2018 Cha Yu Lin "Liu Bu Xi Village" Tian Jian Basket Tea

Tea type
Tea
Ingredients
Not available
Flavors
Bitter, Hay, Peat, Scotch, Smoke, Molasses, Oak
Sold in
Loose Leaf
Caffeine
Not available
Certification
Not available
Edit tea info Last updated by Togo
Average preparation
205 °F / 96 °C 4 min, 15 sec 4 g 8 oz / 240 ml

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3 Tasting Notes View all

  • “It’s smoky, but less like an actual campfire and more like an Islay scotch. The first few steeps are almost overwhelmingly bitter and smell of hay. On the third steep it becomes delicious, with a...” Read full tasting note
    90
  • “Now that I know what I really sampled, I’ll put a note in the correct place. This was a really good gateway tea for those of you/us who are suspicious of lapsang. It was gently smoky, but not so...” Read full tasting note
  • “This is a really beautiful cup of tea. The smell from the pouch made me feel like I had made a horrible mistake in buying a sample, because it has the approximate aroma of a burnt forest floor and...” Read full tasting note
    96

From Yunnan Sourcing

This is a 2018 spring harvest production of Tian Jian tea from Liu Bu Xi village in An Hua County of Hunan(about 20km west of An Hua, here). High quality first flush of spring tea was picked and processed carefully using kill-green (frying), rolling, fermenting, and drying and then steamed and packed into these little hand-made baskets.

This is a smoky, peaty, molasses type Tian Jian. it’s very sweet and full-bodied as well. Very rich and complex. If you are a scotch whisky fan or want a non-alcohol equivalent then this is the tea for you!

500 Grams per basket

About Yunnan Sourcing View company

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3 Tasting Notes

90
135 tasting notes

It’s smoky, but less like an actual campfire and more like an Islay scotch. The first few steeps are almost overwhelmingly bitter and smell of hay. On the third steep it becomes delicious, with a lingering smoky aftertaste.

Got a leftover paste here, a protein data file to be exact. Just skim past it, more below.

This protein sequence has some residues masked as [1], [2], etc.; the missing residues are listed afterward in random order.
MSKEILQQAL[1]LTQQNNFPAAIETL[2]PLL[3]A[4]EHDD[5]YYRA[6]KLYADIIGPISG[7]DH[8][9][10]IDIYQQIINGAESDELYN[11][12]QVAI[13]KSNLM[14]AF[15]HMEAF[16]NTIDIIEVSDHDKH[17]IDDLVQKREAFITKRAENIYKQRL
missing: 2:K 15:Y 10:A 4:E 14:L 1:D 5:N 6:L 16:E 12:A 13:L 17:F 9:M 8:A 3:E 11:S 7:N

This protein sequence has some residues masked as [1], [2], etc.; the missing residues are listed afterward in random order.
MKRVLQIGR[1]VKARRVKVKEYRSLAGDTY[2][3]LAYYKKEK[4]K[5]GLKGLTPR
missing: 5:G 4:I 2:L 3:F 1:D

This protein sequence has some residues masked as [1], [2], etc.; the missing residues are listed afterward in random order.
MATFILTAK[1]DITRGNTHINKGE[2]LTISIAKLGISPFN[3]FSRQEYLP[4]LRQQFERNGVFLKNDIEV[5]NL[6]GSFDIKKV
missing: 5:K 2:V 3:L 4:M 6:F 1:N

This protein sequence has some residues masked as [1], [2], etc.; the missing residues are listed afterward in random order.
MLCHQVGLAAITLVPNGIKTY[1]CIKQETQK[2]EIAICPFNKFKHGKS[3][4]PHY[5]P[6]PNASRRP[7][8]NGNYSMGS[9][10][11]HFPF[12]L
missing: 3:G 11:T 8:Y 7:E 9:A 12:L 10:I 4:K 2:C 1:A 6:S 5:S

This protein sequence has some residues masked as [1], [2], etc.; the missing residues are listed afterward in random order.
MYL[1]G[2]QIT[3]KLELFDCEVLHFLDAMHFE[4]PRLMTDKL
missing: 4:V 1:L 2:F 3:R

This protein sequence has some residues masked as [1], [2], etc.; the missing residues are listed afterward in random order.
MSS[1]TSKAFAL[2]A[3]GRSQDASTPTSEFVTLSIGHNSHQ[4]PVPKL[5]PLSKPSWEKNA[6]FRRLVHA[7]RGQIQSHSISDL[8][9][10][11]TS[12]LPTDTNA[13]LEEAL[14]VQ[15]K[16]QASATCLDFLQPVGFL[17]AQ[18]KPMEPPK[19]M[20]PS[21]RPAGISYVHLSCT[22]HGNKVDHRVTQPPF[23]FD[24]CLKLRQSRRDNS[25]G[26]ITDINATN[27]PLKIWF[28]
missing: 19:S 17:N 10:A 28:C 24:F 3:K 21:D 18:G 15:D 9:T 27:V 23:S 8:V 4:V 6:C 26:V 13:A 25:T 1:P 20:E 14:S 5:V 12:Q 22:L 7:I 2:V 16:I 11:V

Flavors: Bitter, Hay, Peat, Scotch, Smoke

Preparation
Boiling 0 min, 15 sec 3 g 2 OZ / 65 ML

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2652 tasting notes

Now that I know what I really sampled, I’ll put a note in the correct place. This was a really good gateway tea for those of you/us who are suspicious of lapsang. It was gently smoky, but not so much that it overrode the savory tea underneath.

ashmanra

Ooooooo, as Lapsang lovers, “Youngest” and I need to check this out!

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96
66 tasting notes

This is a really beautiful cup of tea. The smell from the pouch made me feel like I had made a horrible mistake in buying a sample, because it has the approximate aroma of a burnt forest floor and charred bone right off the bat. Decided to give it a try this afternoon, though, so I can stop fearfully side-eyeing the pouch whenever I open up my tea chest.
The whole leaves are easily pried apart from the compressed brick with the tips of your fingers, no pu’erh pick necessary to avoid breaking them into dusty pieces. They smell like burned oak leaves; or the first whiff of a freshly opened scotch with tarred rope, heavy smoke, and peat notes. The liquor is a much lighter hue than you’d expect. Dusty rose brown. A very smoky aroma, but not an off-putting one. The taste is spectacular to me. Not savory, but ever so gently sweet, with a clean pleasant smokiness. A touch of minerals, a hint of aged wood, and the oakiness of something aged in a barrel. Feels like something that would be served to you by a chivalrous sasquatch in a pacific northwestern pine forest. He could easily win you over with it and weasel his way into a second date.

Flavors: Molasses, Oak, Peat, Smoke

Preparation
200 °F / 93 °C 8 min or more 4 g 14 OZ / 414 ML
gmathis

I would love to meet a tea-drinking sasquatch.

Eelong

Me too. Bet he’d know of some nice herbals.

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